adopted by the UN General Assembly on 16 December 1966 along with its twin covenant; the International Covenant on Civil and Political Rights (ICCPR). These two covenants along with the UDHR constitute what is popularly regarded as the International Bill of Human Rights.3 Among the rights articulated under the ICESCR are right to self determination, right to work, right to equal and adequate compensation, right to choice of employment, right to own property, right to adequate standards of living including rights to food, clothing and housing, right to education, right to found a family, right to science and culture. Because the focus of this paper is on right to socio-economic development, it shall concentrate more on economic and social rights though it is important to appreciate that the recognition of a culture, community or people may be very important for self confidence and for peoples ability to play a full part in society and further its development.4 Development as part of the coinage right to socio-economic development for our purpose may be explained and understood to mean a process of realization, achievement or enjoyment.5 With this definition, right to socio-economic development may therefore be understood as access, process, avenue or opportunity an individual has to enjoy or realise economic and social rights. This definition is supported by Article 1 of the 1986 UN Declaration on the Right to Development which states: That the individual is by virtue of the right to development entitled to participate and contribute to enjoy economic, social, cultural and political development in which all human rights and freedoms can be fully realised.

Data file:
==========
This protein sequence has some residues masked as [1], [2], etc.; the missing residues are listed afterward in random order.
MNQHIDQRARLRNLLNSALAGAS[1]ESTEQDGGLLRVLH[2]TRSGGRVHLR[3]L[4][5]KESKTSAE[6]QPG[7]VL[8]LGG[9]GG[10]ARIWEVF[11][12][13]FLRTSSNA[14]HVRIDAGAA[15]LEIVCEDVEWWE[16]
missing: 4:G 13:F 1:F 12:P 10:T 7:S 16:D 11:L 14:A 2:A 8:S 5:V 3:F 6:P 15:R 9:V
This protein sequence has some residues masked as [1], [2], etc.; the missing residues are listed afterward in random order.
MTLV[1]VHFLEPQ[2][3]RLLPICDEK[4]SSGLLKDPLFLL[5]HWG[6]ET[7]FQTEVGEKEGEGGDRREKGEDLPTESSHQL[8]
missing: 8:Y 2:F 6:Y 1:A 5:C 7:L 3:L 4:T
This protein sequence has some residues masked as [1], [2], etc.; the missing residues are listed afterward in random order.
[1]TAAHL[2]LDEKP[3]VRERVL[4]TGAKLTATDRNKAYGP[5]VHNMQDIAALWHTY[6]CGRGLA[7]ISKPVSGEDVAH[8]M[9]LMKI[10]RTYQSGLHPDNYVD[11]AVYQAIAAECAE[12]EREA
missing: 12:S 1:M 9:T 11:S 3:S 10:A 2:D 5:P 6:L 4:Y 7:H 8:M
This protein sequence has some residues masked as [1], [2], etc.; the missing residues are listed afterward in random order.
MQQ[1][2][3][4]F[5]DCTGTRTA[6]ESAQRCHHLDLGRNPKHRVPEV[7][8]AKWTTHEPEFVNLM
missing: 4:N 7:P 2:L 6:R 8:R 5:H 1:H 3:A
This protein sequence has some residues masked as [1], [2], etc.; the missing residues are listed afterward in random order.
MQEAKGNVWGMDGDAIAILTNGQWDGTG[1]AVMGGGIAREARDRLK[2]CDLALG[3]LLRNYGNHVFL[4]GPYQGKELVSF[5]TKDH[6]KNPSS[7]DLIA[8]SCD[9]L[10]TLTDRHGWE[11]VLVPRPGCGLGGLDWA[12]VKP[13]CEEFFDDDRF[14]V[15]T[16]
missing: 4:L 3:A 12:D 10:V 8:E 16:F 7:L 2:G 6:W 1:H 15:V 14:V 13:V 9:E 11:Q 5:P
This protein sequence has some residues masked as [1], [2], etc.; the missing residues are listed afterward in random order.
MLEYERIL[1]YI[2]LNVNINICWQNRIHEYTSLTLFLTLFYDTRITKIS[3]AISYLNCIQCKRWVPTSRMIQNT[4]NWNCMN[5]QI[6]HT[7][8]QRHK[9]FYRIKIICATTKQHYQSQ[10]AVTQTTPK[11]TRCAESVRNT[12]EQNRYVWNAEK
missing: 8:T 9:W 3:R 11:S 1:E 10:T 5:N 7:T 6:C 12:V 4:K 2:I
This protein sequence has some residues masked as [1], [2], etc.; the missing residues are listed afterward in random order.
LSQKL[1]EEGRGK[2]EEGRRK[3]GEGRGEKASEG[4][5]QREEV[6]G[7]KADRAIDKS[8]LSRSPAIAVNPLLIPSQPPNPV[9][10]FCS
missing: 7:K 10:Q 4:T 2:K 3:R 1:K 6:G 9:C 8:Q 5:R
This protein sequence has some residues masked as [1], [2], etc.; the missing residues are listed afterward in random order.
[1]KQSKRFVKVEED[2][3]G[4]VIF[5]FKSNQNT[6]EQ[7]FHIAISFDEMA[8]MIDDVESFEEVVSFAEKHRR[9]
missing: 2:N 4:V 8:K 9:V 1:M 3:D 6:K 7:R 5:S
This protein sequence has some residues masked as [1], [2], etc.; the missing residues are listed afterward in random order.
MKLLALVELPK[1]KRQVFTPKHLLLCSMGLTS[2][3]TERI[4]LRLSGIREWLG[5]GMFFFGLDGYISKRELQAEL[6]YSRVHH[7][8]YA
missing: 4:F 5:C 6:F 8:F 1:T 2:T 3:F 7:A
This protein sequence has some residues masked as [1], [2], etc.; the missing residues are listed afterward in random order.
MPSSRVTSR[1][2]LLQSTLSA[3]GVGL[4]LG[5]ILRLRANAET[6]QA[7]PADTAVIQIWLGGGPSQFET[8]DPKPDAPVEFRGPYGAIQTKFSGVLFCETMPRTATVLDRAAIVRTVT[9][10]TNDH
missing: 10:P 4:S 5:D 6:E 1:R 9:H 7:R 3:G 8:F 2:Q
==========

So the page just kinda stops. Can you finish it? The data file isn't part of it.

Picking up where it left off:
Ladan M. T; International Human Rights Law: Development Scope and Enforcement/Monitoring in Obilade and Nwankwo eds.; Text for Human Rights Teaching in Schools, Constitutional Rights Project (CRP), 1999, p. 67 4 The MDGs Through Socio-Economic Rights: Constitution Making and Implementation Handbook, United Nations Miillenium Campaign, 2009 p. 9 5 Ladan M. T; Human Rights and Environmental Protection in Obilade and Nwankwo eds.; Text for Human Rights Teaching in Schools, Constitutional Rights Project (CRP), 1999, p. 96

Right to Socio-Economic Development under the Nigerian Constitution Social and economic rights as articulated in the ICESCR are clearly spelt out under Chapter 2 of the 1999 Constitution of the Federal Republic of Nigeria albeit not as rights but obligations on government at all levels. The chapter titled Fundamental Objectives and Directive Principles of State Policy clearly placed certain obligations on all organs of government and all authorities and persons exercising legislative, executive or judicial powers to take steps for the realization of socio-economic development of all persons.6 Section 14(2)(b) provides that the security and welfare of the people shall be the primary purpose of government. More specifically, Section 16 provides for the economic objectives (obligations) of government as follows: 16 (1) The State shall, within the context of the ideals and objectives for which provisions are made in this Constitution(a) Harness the resources of the nation and promote national prosperity and an efficient, a dynamic and self reliant economy; (b) Control the national economy in such manner as to secure the maximum welfare, freedom and happiness of every citizen on the basis of social justice and equality of status and opportunity. Subsection (2) states further that the State shall direct its policy towards ensuring(a) The promotion of a planned and balanced economic development; (b) That the material resources of the nation are harnessed and distributed as best as possible to serve the common good; (c) That the economic system is not operated in such manner as to permit the concentration of wealth or the means of production and exchange in the hands of few individuals or of a group; and
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Section 13 of the Constitution of the Federal Republic of Nigeria, 1999